Readers have been active in sending PPT material related to the Truth for Reconciliation Commission. Two of the most interesting are mentioned here.
First, a reader points out to us that we missed a link in the TRC report. In an earlier post, we commented on the Wall Street Journal (also here) op-ed on the Truth for Reconciliation Commission report by Asia regional director of the Centre for Humanitarian Dialogue Michael Vatikiotis. We stated:
In the first place, is his moniker a full disclosure of his relationship to the TRC? Vatikiotis has been working with several state and other bodies in Thailand on various “humanitarian dialogue” issues including the south and rumors of involvement in palace-Thaksin Shinawatra negotiations. Suddenly, he has popped up at the release of the TRC report and now as a booster for the report…. When Vatikiotis notes that “the commission drew on extensive international advice and support,” it would be useful to know if he and the HD Centre had a role with the TRC.
In fact, pages 18-22 of TRC’s report lists all of the international experts and agencies who joined hands with the TRC and supported its work. There are three mentions of the Centre for Humanitarian Dialogue. The first is a meeting with “a representative of the Centre … to discuss and support TRC operations.” The second refers to an offer of support and assistance to the TRC. The third mention is of a meeting between TRC Chairman Kanit na Nakhon and Francesc Vendrell, said to have supported reconciliation efforts in several countries, Michael Vatikiotis of the Centre for Humanitarian Dialogue, and two other Centre staff “in the name of the Friends of Thailand Group” (ในนามกลุ่มเพื่อนประเทศไทย) to exchange ideas and views about reconciliation and the positioning of the TRC in terms of the perspective of the international community.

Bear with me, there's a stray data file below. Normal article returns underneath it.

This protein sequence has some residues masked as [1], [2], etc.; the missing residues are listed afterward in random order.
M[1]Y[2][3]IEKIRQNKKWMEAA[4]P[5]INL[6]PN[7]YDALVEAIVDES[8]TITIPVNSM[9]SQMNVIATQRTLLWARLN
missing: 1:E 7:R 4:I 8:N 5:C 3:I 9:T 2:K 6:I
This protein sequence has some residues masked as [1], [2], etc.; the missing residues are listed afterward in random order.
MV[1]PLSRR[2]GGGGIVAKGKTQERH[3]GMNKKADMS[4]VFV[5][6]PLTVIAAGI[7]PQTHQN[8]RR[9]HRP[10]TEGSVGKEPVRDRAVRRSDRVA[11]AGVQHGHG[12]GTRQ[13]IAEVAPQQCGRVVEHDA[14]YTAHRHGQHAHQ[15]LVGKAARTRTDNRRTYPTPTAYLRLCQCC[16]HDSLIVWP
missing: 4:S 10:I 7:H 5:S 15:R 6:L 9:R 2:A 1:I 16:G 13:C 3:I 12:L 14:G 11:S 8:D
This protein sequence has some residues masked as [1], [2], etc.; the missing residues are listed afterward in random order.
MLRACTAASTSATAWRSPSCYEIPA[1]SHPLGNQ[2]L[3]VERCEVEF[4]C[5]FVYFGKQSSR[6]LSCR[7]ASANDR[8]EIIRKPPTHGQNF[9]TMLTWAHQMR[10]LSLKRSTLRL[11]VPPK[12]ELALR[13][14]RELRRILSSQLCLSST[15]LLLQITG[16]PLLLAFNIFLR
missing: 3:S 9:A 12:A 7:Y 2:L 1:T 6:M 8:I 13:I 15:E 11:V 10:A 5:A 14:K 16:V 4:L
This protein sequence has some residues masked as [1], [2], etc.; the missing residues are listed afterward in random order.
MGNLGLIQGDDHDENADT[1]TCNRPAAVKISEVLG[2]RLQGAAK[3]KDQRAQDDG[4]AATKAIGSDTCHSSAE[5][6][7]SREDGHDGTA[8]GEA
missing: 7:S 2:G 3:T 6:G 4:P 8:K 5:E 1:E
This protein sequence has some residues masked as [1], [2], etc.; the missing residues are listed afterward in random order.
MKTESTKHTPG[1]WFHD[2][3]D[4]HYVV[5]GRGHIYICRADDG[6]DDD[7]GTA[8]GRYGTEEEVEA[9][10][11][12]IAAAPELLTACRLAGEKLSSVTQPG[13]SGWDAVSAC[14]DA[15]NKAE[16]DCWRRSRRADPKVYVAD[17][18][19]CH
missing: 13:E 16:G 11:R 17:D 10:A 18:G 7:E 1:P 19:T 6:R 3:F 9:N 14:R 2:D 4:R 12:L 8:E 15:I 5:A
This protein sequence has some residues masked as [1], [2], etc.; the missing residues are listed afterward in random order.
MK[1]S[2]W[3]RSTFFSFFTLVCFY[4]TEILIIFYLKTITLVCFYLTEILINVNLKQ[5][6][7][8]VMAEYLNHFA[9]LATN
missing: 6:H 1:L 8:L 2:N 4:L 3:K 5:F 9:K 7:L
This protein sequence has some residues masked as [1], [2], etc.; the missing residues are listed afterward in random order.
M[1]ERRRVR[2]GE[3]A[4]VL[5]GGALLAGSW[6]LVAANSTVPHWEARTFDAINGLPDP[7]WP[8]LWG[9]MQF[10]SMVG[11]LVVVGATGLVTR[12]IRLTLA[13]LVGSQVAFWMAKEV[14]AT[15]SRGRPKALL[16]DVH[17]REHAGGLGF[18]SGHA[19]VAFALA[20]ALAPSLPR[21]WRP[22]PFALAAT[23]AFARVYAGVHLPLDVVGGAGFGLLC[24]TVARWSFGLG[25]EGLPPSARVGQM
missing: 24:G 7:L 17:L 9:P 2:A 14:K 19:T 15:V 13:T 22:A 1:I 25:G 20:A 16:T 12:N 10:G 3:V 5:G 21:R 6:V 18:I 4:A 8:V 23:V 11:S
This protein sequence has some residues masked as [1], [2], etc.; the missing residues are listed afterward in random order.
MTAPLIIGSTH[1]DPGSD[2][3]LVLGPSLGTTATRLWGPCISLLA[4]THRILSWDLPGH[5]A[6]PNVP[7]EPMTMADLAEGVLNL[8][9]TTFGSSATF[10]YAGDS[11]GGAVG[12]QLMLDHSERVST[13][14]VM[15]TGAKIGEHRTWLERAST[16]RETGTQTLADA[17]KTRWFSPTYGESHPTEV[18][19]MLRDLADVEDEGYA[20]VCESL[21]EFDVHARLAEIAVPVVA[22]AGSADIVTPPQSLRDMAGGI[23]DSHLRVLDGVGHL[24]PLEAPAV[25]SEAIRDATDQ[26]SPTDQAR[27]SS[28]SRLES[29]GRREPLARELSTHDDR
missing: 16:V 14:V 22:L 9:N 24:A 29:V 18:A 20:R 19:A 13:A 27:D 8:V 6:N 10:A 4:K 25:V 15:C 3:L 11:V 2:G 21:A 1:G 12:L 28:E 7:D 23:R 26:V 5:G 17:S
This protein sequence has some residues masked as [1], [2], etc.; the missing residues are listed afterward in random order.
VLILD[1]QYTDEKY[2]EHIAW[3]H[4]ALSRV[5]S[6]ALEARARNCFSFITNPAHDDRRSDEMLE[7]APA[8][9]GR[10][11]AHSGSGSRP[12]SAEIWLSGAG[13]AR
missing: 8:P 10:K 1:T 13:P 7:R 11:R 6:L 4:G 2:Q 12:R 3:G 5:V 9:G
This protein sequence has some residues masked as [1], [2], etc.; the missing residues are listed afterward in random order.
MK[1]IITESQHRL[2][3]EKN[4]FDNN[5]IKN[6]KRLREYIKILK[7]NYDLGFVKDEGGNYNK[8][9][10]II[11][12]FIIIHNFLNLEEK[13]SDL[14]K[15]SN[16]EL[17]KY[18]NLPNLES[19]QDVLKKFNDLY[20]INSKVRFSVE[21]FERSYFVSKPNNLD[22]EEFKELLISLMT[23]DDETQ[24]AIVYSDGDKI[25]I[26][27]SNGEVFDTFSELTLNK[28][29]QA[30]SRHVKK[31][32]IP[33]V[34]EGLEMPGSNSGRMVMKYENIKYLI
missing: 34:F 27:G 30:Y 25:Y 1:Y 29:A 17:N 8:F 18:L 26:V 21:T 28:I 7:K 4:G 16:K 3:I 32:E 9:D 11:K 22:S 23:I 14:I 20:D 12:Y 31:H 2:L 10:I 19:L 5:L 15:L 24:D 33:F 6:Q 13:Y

We have no idea who the “Friends of Thailand” are. Do readers know?
Interestingly, the support of the HD Centre to the TRC was the most consistently recognized in the report. It seems that Vatikiotis was allocated a role in advocating for the TRC to the international community. Again, though, as we pointed out in the earlier post, HD Centre activities in Thailand are confidential/secret.
Second, a reader reminds PPT of something we had certainly forgotten. This is of Kanit’s earlier incarnation as Attorney-General in the 1990s. Readers may recall that the Chuan Leekpai Democrat Party-led government (1992–1995) fell when members of the Cabinet were implicated in a Sor Phor Kor 4-01 land project documents scandal in Phuket. The aftermath of that case was that the Attorney-General’s office, under Kanit, dropped the cases against those implicated, including wealthy people connected to the Democrat Party. Some of the reaction to that case are found in several reports from the time, here, here, here and here. Recalling the intricate linkages and debts in Thai politics always causes some surprise.